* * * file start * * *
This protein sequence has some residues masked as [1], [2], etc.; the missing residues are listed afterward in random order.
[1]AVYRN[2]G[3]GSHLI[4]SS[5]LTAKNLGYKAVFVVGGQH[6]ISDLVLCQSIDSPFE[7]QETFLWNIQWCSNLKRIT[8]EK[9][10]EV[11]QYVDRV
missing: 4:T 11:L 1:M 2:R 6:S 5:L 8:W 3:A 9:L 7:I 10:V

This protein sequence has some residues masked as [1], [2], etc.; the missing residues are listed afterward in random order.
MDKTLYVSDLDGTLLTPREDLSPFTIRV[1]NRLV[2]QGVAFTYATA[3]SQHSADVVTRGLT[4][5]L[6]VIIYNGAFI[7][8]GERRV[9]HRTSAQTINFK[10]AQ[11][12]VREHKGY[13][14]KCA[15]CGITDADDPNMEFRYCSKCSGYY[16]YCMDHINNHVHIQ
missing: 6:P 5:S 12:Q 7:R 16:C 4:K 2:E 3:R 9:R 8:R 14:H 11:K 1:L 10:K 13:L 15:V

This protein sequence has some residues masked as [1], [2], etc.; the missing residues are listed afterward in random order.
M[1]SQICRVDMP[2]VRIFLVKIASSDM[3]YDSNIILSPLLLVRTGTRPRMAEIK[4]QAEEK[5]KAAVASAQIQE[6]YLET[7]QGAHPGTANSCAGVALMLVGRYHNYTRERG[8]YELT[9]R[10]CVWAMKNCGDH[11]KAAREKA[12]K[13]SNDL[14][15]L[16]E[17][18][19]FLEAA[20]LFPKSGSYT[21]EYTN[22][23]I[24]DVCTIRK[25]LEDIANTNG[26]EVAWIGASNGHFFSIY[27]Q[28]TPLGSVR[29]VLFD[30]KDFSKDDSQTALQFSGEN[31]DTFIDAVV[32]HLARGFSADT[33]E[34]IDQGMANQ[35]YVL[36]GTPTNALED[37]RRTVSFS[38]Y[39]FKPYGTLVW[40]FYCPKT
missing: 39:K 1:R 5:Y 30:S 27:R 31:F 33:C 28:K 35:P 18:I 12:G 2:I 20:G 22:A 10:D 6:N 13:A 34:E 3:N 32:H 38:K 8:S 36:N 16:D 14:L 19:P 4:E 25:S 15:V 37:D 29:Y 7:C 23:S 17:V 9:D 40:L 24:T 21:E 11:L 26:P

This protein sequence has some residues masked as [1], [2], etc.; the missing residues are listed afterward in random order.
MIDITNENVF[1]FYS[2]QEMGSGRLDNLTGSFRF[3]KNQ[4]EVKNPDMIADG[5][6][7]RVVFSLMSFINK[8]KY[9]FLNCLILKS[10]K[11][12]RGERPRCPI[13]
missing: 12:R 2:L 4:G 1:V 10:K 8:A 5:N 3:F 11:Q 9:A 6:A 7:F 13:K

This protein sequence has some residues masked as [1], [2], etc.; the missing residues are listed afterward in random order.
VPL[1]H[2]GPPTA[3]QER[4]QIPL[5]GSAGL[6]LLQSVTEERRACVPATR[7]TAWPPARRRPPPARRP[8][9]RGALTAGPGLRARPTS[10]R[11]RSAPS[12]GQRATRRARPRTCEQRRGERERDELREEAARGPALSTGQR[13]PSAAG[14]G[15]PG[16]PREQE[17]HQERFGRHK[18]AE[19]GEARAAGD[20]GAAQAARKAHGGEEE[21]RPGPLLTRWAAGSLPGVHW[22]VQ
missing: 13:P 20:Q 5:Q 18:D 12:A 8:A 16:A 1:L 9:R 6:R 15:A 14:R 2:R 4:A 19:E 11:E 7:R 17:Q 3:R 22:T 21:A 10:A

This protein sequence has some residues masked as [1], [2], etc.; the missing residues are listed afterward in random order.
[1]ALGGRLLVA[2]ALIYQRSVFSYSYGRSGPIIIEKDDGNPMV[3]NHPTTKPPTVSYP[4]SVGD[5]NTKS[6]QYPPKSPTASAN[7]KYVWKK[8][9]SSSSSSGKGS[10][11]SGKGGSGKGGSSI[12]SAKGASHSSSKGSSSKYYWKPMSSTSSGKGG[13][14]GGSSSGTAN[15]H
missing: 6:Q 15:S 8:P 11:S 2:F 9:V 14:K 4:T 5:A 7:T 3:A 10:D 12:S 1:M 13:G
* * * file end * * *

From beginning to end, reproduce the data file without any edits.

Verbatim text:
This protein sequence has some residues masked as [1], [2], etc.; the missing residues are listed afterward in random order.
[1]AVYRN[2]G[3]GSHLI[4]SS[5]LTAKNLGYKAVFVVGGQH[6]ISDLVLCQSIDSPFE[7]QETFLWNIQWCSNLKRIT[8]EK[9][10]EV[11]QYVDRV
missing: 4:T 11:L 1:M 2:R 6:S 5:L 8:W 3:A 9:L 7:I 10:V

This protein sequence has some residues masked as [1], [2], etc.; the missing residues are listed afterward in random order.
MDKTLYVSDLDGTLLTPREDLSPFTIRV[1]NRLV[2]QGVAFTYATA[3]SQHSADVVTRGLT[4][5]L[6]VIIYNGAFI[7][8]GERRV[9]HRTSAQTINFK[10]AQ[11][12]VREHKGY[13][14]KCA[15]CGITDADDPNMEFRYCSKCSGYY[16]YCMDHINNHVHIQ
missing: 6:P 5:S 12:Q 7:R 16:C 4:K 2:E 3:R 9:R 8:R 14:H 11:K 1:L 10:K 13:L 15:V

This protein sequence has some residues masked as [1], [2], etc.; the missing residues are listed afterward in random order.
M[1]SQICRVDMP[2]VRIFLVKIASSDM[3]YDSNIILSPLLLVRTGTRPRMAEIK[4]QAEEK[5]KAAVASAQIQE[6]YLET[7]QGAHPGTANSCAGVALMLVGRYHNYTRERG[8]YELT[9]R[10]CVWAMKNCGDH[11]KAAREKA[12]K[13]SNDL[14][15]L[16]E[17][18][19]FLEAA[20]LFPKSGSYT[21]EYTN[22][23]I[24]DVCTIRK[25]LEDIANTNG[26]EVAWIGASNGHFFSIY[27]Q[28]TPLGSVR[29]VLFD[30]KDFSKDDSQTALQFSGEN[31]DTFIDAVV[32]HLARGFSADT[33]E[34]IDQGMANQ[35]YVL[36]GTPTNALED[37]RRTVSFS[38]Y[39]FKPYGTLVW[40]FYCPKT
missing: 39:K 1:R 5:Y 30:S 27:R 31:F 33:C 28:K 35:P 18:I 12:G 2:I 20:G 22:A 10:D 6:N 13:A 34:E 3:N 32:H 38:K 8:S 36:N 16:D 14:L 19:P 4:E 25:S 15:V 37:D 29:Y 7:C 23:S 17:V 9:D 40:L 24:T 21:E 11:L 26:P

This protein sequence has some residues masked as [1], [2], etc.; the missing residues are listed afterward in random order.
MIDITNENVF[1]FYS[2]QEMGSGRLDNLTGSFRF[3]KNQ[4]EVKNPDMIADG[5][6][7]RVVFSLMSFINK[8]KY[9]FLNCLILKS[10]K[11][12]RGERPRCPI[13]
missing: 12:R 2:L 4:G 1:V 10:K 8:A 5:N 3:F 11:Q 9:A 6:A 7:F 13:K

This protein sequence has some residues masked as [1], [2], etc.; the missing residues are listed afterward in random order.
VPL[1]H[2]GPPTA[3]QER[4]QIPL[5]GSAGL[6]LLQSVTEERRACVPATR[7]TAWPPARRRPPPARRP[8][9]RGALTAGPGLRARPTS[10]R[11]RSAPS[12]GQRATRRARPRTCEQRRGERERDELREEAARGPALSTGQR[13]PSAAG[14]G[15]PG[16]PREQE[17]HQERFGRHK[18]AE[19]GEARAAGD[20]GAAQAARKAHGGEEE[21]RPGPLLTRWAAGSLPGVHW[22]VQ
missing: 13:P 20:Q 5:Q 18:D 12:A 8:A 16:A 1:L 9:R 6:R 15:A 14:R 2:R 4:A 19:E 11:E 7:R 17:Q 3:R 22:T 21:A 10:A

This protein sequence has some residues masked as [1], [2], etc.; the missing residues are listed afterward in random order.
[1]ALGGRLLVA[2]ALIYQRSVFSYSYGRSGPIIIEKDDGNPMV[3]NHPTTKPPTVSYP[4]SVGD[5]NTKS[6]QYPPKSPTASAN[7]KYVWKK[8][9]SSSSSSGKGS[10][11]SGKGGSGKGGSSI[12]SAKGASHSSSKGSSSKYYWKPMSSTSSGKGG[13][14]GGSSSGTAN[15]H
missing: 6:Q 15:S 8:P 11:S 2:F 9:V 14:K 4:T 5:A 7:T 3:A 10:D 12:S 1:M 13:G